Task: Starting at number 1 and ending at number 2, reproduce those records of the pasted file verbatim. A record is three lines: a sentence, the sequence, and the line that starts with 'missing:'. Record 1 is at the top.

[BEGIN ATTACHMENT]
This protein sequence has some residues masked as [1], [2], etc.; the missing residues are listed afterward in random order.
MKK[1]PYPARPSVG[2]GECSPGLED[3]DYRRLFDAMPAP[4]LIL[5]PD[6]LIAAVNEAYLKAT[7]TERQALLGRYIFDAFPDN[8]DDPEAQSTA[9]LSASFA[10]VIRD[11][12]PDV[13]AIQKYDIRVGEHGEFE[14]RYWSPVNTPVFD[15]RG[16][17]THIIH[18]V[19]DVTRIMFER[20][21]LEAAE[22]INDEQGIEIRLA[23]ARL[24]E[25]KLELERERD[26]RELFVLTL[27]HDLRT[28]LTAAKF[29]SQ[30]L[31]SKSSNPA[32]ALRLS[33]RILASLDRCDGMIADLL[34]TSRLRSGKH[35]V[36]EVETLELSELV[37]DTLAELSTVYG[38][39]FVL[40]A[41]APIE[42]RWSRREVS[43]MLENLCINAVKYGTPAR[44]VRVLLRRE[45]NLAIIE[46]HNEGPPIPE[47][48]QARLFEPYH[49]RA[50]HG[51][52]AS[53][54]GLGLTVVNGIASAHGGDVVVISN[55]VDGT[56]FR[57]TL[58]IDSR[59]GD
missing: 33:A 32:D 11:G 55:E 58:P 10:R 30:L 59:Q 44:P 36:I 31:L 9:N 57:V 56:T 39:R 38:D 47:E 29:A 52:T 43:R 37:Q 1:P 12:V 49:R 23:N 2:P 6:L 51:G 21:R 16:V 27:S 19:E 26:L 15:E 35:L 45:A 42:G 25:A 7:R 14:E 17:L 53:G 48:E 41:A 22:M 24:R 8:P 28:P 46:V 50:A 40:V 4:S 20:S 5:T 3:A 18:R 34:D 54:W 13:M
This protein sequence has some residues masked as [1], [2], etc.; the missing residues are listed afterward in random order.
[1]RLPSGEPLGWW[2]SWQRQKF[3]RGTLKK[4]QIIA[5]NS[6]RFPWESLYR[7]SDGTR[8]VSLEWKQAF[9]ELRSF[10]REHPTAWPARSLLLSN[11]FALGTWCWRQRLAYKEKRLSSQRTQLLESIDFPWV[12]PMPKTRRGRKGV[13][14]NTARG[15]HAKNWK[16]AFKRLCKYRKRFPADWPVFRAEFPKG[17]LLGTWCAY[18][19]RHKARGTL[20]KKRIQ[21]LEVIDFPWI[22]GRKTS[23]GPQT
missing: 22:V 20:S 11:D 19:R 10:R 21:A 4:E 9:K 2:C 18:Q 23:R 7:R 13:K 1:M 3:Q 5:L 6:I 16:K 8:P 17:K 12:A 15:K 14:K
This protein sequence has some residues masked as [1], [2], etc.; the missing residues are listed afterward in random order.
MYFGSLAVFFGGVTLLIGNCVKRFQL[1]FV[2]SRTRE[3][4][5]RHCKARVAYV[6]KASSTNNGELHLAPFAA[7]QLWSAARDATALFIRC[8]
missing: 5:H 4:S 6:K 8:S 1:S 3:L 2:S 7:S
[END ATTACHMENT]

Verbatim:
This protein sequence has some residues masked as [1], [2], etc.; the missing residues are listed afterward in random order.
MKK[1]PYPARPSVG[2]GECSPGLED[3]DYRRLFDAMPAP[4]LIL[5]PD[6]LIAAVNEAYLKAT[7]TERQALLGRYIFDAFPDN[8]DDPEAQSTA[9]LSASFA[10]VIRD[11][12]PDV[13]AIQKYDIRVGEHGEFE[14]RYWSPVNTPVFD[15]RG[16][17]THIIH[18]V[19]DVTRIMFER[20][21]LEAAE[22]INDEQGIEIRLA[23]ARL[24]E[25]KLELERERD[26]RELFVLTL[27]HDLRT[28]LTAAKF[29]SQ[30]L[31]SKSSNPA[32]ALRLS[33]RILASLDRCDGMIADLL[34]TSRLRSGKH[35]V[36]EVETLELSELV[37]DTLAELSTVYG[38][39]FVL[40]A[41]APIE[42]RWSRREVS[43]MLENLCINAVKYGTPAR[44]VRVLLRRE[45]NLAIIE[46]HNEGPPIPE[47][48]QARLFEPYH[49]RA[50]HG[51][52]AS[53][54]GLGLTVVNGIASAHGGDVVVISN[55]VDGT[56]FR[57]TL[58]IDSR[59]GD
missing: 33:A 32:D 11:G 55:E 58:P 10:R 30:L 59:Q 44:P 36:I 31:L 9:N 57:V 56:T 39:R 38:D 47:E 29:A 52:T 43:R 37:Q 1:P 12:V 49:R 23:N 2:P 6:L 51:G 21:R 16:V 27:S 19:E 26:L 15:E 35:L 45:A 42:G 25:A 7:R 14:E 17:L 53:G 48:E 41:A 22:M 24:R 8:P 28:P 46:V 50:A 40:V 4:S 20:S 5:T 3:A 18:R 34:D 54:W 13:M
This protein sequence has some residues masked as [1], [2], etc.; the missing residues are listed afterward in random order.
[1]RLPSGEPLGWW[2]SWQRQKF[3]RGTLKK[4]QIIA[5]NS[6]RFPWESLYR[7]SDGTR[8]VSLEWKQAF[9]ELRSF[10]REHPTAWPARSLLLSN[11]FALGTWCWRQRLAYKEKRLSSQRTQLLESIDFPWV[12]PMPKTRRGRKGV[13][14]NTARG[15]HAKNWK[16]AFKRLCKYRKRFPADWPVFRAEFPKG[17]LLGTWCAY[18][19]RHKARGTL[20]KKRIQ[21]LEVIDFPWI[22]GRKTS[23]GPQT
missing: 22:V 20:S 11:D 19:R 10:R 21:A 4:E 9:K 2:C 18:Q 23:R 7:R 13:K 1:M 3:Q 5:L 6:I 16:K 8:P 17:K 12:A 15:K 14:K